Last week a meeting of the diamond trade’s international watchdog, the Kimberley Process (KP), ended in stalemate on Zimbabwe’s trade future, with concerns still high about the situation at Chiadzwa. But despite ongoing reports of rampant smuggling, incidents of violence and human rights abuses, the KP chairman last week announced that Zimbabwe could resume exports. The unilateral decision by the DRC’s Mathieu Yamba, said to be a known ally of the Robert Mugabe regime, has prompted calls for a boycott of Zimbabwe’s stones. Last week both Canada and America insisted that the decision was against KP protocol because there was no consensus from all KP members. At the same time the US based Rapaport trading group re-issued its trade alert on Chiadzwa stones, urging diamond dealers not to accept any diamonds sourced from Zimbabwe’s alluvial fields. Last week Israel also distanced itself from Yamba’s decision, announcing that it would stop and search any diamond shipments that come from countries known to be dealing with Zimbabwe, namely China and India….Diamond exports from Chiadzwa have been suspended since June 2009 because of police and military abuses in the minefields. These include killings, beatings, forced labour and rampant smuggling of diamonds, all in contravention of KP standards. In November 2009 the Zim government and the KP agreed to a joint work plan, in which Zimbabwe promised to carry out a phased withdrawal of the armed forces from the diamond fields and to allow a monitor to examine all diamond exports to certify that they met KP standards.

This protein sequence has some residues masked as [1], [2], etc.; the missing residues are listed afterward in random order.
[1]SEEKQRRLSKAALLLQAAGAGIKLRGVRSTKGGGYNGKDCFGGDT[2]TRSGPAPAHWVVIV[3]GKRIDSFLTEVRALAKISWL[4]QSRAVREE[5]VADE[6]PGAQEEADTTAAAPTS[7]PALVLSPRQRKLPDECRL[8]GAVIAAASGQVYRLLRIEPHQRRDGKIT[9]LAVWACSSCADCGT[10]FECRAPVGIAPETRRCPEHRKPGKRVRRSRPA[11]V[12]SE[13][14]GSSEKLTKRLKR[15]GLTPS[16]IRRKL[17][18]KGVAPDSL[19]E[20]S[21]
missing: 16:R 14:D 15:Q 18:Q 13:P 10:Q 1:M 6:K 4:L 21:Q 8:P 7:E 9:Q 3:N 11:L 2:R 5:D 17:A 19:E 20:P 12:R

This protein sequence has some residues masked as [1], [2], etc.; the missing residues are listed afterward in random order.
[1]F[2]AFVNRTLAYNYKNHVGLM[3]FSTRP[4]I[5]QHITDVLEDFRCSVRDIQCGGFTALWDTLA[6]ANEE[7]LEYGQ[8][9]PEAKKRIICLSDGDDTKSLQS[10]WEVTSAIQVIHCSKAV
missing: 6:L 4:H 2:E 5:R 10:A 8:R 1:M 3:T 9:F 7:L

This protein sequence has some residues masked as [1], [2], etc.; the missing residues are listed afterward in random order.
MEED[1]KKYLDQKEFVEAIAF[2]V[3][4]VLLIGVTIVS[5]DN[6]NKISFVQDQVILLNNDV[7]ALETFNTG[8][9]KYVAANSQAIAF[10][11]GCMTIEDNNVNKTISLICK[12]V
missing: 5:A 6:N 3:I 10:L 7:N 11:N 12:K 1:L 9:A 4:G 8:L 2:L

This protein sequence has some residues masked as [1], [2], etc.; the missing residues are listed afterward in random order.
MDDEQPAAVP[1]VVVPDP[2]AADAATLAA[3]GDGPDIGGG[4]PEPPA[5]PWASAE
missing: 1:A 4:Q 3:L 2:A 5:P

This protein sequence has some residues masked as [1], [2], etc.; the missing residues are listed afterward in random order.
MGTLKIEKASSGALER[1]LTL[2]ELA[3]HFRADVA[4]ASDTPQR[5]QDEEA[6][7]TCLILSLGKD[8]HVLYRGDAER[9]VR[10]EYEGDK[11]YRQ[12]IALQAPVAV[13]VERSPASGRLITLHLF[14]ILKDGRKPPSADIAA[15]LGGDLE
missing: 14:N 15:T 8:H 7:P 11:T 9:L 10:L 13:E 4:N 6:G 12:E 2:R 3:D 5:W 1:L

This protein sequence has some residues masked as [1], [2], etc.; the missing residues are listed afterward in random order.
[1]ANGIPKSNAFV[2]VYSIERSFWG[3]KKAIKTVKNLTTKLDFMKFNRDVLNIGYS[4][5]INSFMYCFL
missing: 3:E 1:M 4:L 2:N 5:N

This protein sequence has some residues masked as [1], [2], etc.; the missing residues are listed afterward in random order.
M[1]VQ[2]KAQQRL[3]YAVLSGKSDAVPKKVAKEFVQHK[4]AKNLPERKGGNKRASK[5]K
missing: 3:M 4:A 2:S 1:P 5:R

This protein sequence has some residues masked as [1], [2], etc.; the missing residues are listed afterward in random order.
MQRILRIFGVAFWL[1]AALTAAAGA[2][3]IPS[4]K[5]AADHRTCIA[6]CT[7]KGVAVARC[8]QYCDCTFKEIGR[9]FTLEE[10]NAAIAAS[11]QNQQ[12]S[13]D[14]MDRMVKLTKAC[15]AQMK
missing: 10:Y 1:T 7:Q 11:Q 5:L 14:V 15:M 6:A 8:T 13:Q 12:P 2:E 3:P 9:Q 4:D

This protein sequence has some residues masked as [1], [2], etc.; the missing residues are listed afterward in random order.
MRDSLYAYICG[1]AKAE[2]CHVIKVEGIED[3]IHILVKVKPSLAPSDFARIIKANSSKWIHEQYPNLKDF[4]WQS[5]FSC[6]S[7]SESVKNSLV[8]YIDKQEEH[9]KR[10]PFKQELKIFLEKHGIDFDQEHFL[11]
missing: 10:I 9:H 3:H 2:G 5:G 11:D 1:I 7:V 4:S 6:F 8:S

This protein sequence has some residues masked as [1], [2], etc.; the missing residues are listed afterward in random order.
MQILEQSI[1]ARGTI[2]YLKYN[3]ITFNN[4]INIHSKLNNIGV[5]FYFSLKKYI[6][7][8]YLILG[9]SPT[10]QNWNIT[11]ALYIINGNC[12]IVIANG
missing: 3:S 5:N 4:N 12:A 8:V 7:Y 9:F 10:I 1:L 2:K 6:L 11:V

None of these requirements have been met and the KP has been deadlocked for almost a year over what to do. Human Rights Watch said in statement that this dispute has “highlighted the failure of the consensus-based decision-making process to address government noncompliance.”
“The members have not been able to reach consensus to revise the KP rules to explicitly prohibit the sale of diamonds by governments that committed abuses to obtain them. Under the rules, a conflict diamond is narrowly defined as one sold by a rebel group to wage war against a government. That definition has left a major loophole since it does not prevent a government like Zimbabwe’s from committing abuses when it mines or sells diamonds,” Human Rights Watch said.
Excerpt, International consumers have been urged this week to boycott any diamonds from Zimbabwe’s controversial Chiadzwa diamond fields, until human rights abuses there have stopped, RadioNetherlands, July 2, 2011